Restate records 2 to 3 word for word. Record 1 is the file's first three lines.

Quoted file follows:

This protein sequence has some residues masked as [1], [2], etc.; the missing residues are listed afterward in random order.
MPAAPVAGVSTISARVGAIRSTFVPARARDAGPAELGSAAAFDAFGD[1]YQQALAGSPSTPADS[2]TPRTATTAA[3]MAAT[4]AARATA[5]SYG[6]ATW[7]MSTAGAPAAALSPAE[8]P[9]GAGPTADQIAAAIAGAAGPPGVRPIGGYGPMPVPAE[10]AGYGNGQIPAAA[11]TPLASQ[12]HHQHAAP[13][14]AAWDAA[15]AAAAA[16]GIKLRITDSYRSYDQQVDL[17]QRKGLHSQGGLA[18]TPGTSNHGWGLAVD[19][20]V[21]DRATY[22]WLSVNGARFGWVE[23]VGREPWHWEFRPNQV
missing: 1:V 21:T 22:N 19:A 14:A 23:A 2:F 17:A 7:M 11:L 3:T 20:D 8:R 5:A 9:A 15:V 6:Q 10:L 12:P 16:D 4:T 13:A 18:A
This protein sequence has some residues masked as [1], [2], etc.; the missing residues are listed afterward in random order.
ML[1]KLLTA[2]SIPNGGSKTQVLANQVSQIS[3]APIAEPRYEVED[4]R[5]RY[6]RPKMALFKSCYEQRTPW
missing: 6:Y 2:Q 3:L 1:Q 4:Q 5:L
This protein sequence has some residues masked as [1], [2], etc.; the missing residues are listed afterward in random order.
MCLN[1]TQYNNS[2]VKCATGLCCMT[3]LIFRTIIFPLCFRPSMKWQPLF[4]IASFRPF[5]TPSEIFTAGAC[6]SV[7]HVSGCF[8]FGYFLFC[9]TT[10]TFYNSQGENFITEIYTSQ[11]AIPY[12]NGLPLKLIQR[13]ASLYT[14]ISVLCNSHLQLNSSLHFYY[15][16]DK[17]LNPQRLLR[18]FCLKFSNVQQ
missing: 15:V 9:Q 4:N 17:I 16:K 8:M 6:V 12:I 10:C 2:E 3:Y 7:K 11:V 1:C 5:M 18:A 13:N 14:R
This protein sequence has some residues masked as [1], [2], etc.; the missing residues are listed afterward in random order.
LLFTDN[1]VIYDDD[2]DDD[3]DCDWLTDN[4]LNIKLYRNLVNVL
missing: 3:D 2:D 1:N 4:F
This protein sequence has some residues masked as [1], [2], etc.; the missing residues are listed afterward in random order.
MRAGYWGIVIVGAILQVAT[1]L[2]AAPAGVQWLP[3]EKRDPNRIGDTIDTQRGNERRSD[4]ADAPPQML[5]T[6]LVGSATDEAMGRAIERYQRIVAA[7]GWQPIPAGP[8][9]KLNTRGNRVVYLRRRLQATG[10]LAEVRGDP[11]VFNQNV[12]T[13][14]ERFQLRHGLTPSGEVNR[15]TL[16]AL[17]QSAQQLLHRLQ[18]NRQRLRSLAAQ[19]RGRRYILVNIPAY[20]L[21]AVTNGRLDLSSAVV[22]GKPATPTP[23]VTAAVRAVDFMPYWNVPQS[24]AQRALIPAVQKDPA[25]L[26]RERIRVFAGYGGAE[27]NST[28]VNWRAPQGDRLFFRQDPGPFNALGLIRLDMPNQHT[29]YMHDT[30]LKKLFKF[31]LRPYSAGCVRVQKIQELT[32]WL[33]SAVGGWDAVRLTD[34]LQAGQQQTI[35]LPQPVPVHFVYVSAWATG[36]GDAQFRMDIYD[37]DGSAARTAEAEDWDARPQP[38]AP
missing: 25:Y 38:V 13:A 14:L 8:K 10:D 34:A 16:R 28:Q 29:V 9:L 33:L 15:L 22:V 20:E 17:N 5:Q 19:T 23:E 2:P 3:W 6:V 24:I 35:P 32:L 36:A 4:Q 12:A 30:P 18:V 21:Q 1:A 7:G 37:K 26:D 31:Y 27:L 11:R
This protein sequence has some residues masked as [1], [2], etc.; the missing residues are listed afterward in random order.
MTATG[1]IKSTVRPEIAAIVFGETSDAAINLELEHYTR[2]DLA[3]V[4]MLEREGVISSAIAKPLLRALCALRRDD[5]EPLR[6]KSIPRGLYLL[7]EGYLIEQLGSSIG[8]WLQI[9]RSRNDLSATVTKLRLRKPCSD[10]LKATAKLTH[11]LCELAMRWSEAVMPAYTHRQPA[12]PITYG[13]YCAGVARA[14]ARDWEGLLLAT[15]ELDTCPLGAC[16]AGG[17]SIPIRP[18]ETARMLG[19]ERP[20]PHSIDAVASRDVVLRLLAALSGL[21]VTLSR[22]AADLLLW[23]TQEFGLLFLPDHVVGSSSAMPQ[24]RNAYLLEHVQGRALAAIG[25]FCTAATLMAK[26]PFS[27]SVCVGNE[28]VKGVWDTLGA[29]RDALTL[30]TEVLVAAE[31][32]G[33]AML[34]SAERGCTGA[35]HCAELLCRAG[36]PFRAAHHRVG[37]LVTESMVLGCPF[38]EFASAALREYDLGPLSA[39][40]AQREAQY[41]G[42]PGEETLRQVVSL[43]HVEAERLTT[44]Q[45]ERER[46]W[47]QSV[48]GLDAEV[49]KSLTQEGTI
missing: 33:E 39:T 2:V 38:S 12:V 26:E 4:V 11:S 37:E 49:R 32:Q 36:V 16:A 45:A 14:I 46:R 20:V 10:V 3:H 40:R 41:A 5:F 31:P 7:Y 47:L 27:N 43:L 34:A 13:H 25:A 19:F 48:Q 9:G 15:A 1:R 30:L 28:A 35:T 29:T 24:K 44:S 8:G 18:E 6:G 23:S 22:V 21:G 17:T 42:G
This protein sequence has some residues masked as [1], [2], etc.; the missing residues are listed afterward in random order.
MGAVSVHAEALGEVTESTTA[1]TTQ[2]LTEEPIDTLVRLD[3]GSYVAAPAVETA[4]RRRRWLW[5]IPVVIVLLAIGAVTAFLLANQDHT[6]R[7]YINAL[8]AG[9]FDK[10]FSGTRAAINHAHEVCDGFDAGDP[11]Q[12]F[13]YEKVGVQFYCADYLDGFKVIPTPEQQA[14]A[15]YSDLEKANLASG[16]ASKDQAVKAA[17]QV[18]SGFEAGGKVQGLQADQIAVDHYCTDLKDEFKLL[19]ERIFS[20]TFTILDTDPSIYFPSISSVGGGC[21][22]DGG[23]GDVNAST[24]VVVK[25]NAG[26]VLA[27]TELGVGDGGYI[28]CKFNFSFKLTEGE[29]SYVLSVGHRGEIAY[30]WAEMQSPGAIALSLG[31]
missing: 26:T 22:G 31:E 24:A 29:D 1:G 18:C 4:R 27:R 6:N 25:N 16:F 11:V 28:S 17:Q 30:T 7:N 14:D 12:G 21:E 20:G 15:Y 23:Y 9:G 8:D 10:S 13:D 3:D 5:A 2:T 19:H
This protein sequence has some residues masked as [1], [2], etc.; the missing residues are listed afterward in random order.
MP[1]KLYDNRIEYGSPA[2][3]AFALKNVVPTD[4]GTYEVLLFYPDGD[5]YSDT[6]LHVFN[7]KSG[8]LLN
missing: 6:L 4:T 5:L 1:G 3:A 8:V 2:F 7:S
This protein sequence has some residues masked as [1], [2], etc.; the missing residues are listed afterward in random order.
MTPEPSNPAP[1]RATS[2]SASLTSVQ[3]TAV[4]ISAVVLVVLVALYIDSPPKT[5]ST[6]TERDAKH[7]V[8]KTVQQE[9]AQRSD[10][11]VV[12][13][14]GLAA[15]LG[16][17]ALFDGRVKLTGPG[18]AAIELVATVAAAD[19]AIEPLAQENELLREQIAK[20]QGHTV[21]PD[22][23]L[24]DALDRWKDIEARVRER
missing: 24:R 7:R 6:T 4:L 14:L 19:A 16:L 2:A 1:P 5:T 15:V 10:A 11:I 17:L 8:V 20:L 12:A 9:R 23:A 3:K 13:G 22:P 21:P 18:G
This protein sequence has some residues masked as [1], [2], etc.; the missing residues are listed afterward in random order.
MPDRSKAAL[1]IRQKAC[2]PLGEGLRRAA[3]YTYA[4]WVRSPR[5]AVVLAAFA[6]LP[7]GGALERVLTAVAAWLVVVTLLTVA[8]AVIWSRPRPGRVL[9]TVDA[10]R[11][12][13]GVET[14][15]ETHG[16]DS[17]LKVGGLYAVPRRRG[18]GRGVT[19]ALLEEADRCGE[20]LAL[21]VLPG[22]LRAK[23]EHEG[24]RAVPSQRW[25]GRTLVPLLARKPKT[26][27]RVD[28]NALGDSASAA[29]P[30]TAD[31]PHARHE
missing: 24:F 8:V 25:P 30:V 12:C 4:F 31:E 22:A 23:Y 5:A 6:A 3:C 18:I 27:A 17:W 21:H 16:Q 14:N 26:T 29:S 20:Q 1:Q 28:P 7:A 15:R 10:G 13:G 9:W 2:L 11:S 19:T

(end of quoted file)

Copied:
This protein sequence has some residues masked as [1], [2], etc.; the missing residues are listed afterward in random order.
ML[1]KLLTA[2]SIPNGGSKTQVLANQVSQIS[3]APIAEPRYEVED[4]R[5]RY[6]RPKMALFKSCYEQRTPW
missing: 6:Y 2:Q 3:L 1:Q 4:Q 5:L
This protein sequence has some residues masked as [1], [2], etc.; the missing residues are listed afterward in random order.
MCLN[1]TQYNNS[2]VKCATGLCCMT[3]LIFRTIIFPLCFRPSMKWQPLF[4]IASFRPF[5]TPSEIFTAGAC[6]SV[7]HVSGCF[8]FGYFLFC[9]TT[10]TFYNSQGENFITEIYTSQ[11]AIPY[12]NGLPLKLIQR[13]ASLYT[14]ISVLCNSHLQLNSSLHFYY[15][16]DK[17]LNPQRLLR[18]FCLKFSNVQQ
missing: 15:V 9:Q 4:N 17:I 16:K 8:M 6:V 12:I 10:C 2:E 3:Y 7:K 11:V 1:C 5:M 18:A 13:N 14:R